Four employees at Bedford County Correctional Facility tested positive for COVID-19 – but officials are hopeful they stopped the virus from spreading to the inmate population, county officials said Monday.

County jail officials confirmed a first case a little more than a week ago and worked quickly to have others tested who were at risk of exposure, Bedford County Emergency Management Director Dave Cubbison said.

"This was a case where an individual brought it in from outside the jail. And the credit goes to Warden Troy Nelson and his crew for how they responded – because as of right now, it has been controlled," Cubbison said, noting the jail staff has worked with the county, UPMC Bedford and the Department of Health on their response, while working to ensure anyone who may have come into contact with the employees was also tested.

"Their staff has taken mitigation efforts very seriously," he said.

To Cubbison, the bigger issue is reminding the public in Bedford County that the virus remains real and has become a resurging threat in the region.

"This is not a political virus – it's real," he said. "And if residents don't take it seriously, we're going to see our progress slide backward."

Bedford County is one of just a few in the region seeing almost daily growth for its total, which is now at 66 cases.

Figures show the county added 18 cases over a seven-day span last week – and 29 over the past 30 days.

Cambria and Somerset counties, by comparison, have added five and 11 cases, respectively, over the past month. Cambria County did not add a single case last week, despite recording 1,019 negative test results over that span.

The state reported that Bedford County logged 218 tests results over the past week.

Not time 'to go rogue'

Cubbison coordinates the emergency response effort at the county level.

He said he's been keeping an eye on Bedford's case count and suspects local residents are spreading the virus in small numbers countywide, from friend to friend and neighbor to neighbor.

Many of them may be passing on COVID-19 without even realizing it at the time. But that's not an excuse, he said, saying it's up to everyone to practice social distancing and to wear masks.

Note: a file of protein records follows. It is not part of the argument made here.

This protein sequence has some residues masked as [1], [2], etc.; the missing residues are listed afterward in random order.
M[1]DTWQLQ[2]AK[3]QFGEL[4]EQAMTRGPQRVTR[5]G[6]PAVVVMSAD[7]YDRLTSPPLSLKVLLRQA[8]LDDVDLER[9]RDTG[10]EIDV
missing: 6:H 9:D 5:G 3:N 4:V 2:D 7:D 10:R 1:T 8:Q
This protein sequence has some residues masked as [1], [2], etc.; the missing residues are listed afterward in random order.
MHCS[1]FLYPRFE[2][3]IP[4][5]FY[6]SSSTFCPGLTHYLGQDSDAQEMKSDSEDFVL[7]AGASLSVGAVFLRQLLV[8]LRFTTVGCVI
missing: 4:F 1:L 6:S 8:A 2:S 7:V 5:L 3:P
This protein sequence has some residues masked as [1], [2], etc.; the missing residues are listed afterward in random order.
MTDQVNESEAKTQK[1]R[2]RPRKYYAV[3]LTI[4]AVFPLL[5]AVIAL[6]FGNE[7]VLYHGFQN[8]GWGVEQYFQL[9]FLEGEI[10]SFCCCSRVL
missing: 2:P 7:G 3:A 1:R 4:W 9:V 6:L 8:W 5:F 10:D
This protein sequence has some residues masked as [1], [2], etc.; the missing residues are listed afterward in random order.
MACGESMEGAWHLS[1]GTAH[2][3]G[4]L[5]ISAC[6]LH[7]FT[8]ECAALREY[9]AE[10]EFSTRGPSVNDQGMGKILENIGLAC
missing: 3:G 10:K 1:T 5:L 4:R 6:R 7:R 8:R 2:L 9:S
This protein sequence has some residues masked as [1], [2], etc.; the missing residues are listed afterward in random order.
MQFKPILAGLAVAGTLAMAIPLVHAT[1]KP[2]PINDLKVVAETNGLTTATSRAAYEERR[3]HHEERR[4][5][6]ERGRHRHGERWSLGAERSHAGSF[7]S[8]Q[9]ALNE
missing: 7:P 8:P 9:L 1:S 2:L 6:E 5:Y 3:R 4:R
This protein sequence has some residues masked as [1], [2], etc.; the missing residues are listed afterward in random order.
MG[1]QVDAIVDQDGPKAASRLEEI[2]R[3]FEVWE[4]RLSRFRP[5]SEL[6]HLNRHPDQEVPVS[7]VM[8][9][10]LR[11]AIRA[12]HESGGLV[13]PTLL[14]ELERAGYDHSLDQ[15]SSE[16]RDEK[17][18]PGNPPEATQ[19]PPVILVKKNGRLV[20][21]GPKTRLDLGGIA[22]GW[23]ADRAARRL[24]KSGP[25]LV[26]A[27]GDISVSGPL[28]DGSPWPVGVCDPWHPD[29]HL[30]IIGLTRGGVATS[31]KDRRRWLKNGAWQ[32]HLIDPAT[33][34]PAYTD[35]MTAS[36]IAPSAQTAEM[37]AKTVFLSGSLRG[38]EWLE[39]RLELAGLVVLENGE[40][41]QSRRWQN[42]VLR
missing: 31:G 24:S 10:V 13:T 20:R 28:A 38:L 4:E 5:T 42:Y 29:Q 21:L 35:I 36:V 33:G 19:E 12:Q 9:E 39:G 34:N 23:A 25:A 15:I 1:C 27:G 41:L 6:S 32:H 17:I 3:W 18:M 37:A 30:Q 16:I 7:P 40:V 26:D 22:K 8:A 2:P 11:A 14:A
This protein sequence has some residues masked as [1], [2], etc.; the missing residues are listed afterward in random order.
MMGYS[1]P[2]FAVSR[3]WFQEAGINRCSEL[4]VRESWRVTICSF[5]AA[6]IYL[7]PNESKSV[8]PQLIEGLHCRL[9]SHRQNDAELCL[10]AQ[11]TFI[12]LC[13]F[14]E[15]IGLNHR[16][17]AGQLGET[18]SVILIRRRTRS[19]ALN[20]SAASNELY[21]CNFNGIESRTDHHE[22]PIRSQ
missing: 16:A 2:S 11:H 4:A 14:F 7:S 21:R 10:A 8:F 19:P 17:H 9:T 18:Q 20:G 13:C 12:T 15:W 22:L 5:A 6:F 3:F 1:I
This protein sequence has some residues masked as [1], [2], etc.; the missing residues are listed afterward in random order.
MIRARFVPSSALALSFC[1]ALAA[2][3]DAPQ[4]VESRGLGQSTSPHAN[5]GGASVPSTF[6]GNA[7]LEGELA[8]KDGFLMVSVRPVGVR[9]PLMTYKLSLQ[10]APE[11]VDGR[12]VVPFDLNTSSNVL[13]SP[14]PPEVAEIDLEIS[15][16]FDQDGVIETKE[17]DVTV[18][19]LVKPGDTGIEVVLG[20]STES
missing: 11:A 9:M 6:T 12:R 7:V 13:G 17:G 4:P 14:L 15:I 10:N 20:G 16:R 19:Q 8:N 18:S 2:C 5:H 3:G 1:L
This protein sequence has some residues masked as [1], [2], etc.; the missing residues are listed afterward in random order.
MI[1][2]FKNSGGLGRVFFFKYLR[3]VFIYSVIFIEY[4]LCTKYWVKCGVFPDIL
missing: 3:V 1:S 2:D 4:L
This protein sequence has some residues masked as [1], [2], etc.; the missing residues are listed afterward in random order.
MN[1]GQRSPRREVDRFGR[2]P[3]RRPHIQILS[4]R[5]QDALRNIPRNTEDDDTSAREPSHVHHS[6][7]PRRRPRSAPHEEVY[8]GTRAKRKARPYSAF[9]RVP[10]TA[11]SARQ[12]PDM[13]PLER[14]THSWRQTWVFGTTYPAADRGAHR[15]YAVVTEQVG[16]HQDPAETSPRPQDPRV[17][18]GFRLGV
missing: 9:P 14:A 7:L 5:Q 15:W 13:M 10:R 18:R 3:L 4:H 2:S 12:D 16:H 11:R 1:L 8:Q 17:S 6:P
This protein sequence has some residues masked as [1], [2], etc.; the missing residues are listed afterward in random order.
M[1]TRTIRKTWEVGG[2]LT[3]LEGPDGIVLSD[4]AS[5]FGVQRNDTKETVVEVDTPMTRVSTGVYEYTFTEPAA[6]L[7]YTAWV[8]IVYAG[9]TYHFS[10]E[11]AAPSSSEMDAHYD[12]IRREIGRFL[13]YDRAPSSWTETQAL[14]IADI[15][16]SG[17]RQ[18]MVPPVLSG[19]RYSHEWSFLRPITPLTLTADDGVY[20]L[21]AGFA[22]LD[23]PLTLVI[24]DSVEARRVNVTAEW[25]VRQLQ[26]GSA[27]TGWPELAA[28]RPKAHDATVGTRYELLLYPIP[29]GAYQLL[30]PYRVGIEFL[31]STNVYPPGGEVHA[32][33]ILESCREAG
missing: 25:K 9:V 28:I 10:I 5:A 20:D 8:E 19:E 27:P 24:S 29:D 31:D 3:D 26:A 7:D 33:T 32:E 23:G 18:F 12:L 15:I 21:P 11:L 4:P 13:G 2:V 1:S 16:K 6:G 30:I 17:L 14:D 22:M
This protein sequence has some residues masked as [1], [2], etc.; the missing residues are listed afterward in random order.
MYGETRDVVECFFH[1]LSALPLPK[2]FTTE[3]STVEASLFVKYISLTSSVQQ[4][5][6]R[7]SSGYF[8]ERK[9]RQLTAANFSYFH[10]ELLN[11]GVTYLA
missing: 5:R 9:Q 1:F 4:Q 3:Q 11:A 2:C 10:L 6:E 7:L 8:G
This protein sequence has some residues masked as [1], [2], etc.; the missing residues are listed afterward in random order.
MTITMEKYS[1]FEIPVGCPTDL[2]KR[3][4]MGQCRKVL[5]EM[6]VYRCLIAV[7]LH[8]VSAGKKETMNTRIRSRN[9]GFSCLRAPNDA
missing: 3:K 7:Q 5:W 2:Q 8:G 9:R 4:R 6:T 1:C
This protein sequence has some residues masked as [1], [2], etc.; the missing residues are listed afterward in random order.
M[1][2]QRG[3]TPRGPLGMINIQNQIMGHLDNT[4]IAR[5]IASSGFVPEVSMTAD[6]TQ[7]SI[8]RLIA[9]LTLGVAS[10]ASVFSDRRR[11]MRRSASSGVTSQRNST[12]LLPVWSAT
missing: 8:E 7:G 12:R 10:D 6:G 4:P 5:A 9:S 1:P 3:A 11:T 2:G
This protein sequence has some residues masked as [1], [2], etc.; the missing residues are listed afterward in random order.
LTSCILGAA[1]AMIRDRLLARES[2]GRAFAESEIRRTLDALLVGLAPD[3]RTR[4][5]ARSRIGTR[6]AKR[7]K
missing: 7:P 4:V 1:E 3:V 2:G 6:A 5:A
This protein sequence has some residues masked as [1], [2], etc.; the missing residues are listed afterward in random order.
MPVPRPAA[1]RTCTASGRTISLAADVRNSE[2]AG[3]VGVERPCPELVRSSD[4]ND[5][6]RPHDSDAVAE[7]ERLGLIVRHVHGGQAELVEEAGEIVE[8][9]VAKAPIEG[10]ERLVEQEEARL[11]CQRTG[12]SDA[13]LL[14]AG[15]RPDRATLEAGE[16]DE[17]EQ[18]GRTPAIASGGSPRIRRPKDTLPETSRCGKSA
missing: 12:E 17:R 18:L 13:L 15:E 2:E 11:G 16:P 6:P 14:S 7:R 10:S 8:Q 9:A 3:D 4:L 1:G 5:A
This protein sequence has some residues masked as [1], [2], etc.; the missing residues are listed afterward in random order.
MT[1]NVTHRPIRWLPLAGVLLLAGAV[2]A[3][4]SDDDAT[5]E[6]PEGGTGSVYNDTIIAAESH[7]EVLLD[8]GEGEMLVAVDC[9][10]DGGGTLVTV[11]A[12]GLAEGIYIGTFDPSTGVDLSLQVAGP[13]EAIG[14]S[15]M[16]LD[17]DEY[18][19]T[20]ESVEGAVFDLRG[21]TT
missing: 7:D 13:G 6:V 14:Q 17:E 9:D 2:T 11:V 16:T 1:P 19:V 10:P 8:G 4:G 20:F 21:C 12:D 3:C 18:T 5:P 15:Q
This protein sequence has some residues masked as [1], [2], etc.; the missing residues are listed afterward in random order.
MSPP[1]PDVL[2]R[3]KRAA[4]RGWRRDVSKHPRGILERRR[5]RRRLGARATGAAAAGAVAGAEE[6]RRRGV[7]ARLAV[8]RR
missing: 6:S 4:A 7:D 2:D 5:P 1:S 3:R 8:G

"I think when a lot of people saw us go into the green phase, they started removing their masks – and that's not the right move," he said. "This isn't the time for people to go rogue. And the virus doesn't play politics. Anyone can get it."

State guidelines remain in place to wear masks inside public settings – restaurants and stores included, Cubbison said.

"Masks aren't an option," he said. "That's where we, as a community, need to improve a little bit.

"If people aren't adhering to that, the situation ... is going to get worse."

'Look out for each other'

Bedford County is part of a region that looks out for one another and always steps up to support local businesses, Cubbison said.

Residents should use that same mindset during the pandemic, he added.

Across the country, restaurants and other small businesses have had to close their doors because one or more employees tested positive.

Small businesses have been dealt enough setbacks already, he said.

"I understand people want to enjoy their freedoms," Cubbison said. "But we have to think about everyone else around us, too.

"If we want to keep our businesses open, and our friends and neighbors healthy, we all have to look out for each other."

David Hurst is a reporter for The Tribune-Democrat. He can be reached at (814) 532-5053. Follow him on Twitter @TDDavidHurst and Instagram @TDDavidHurst.

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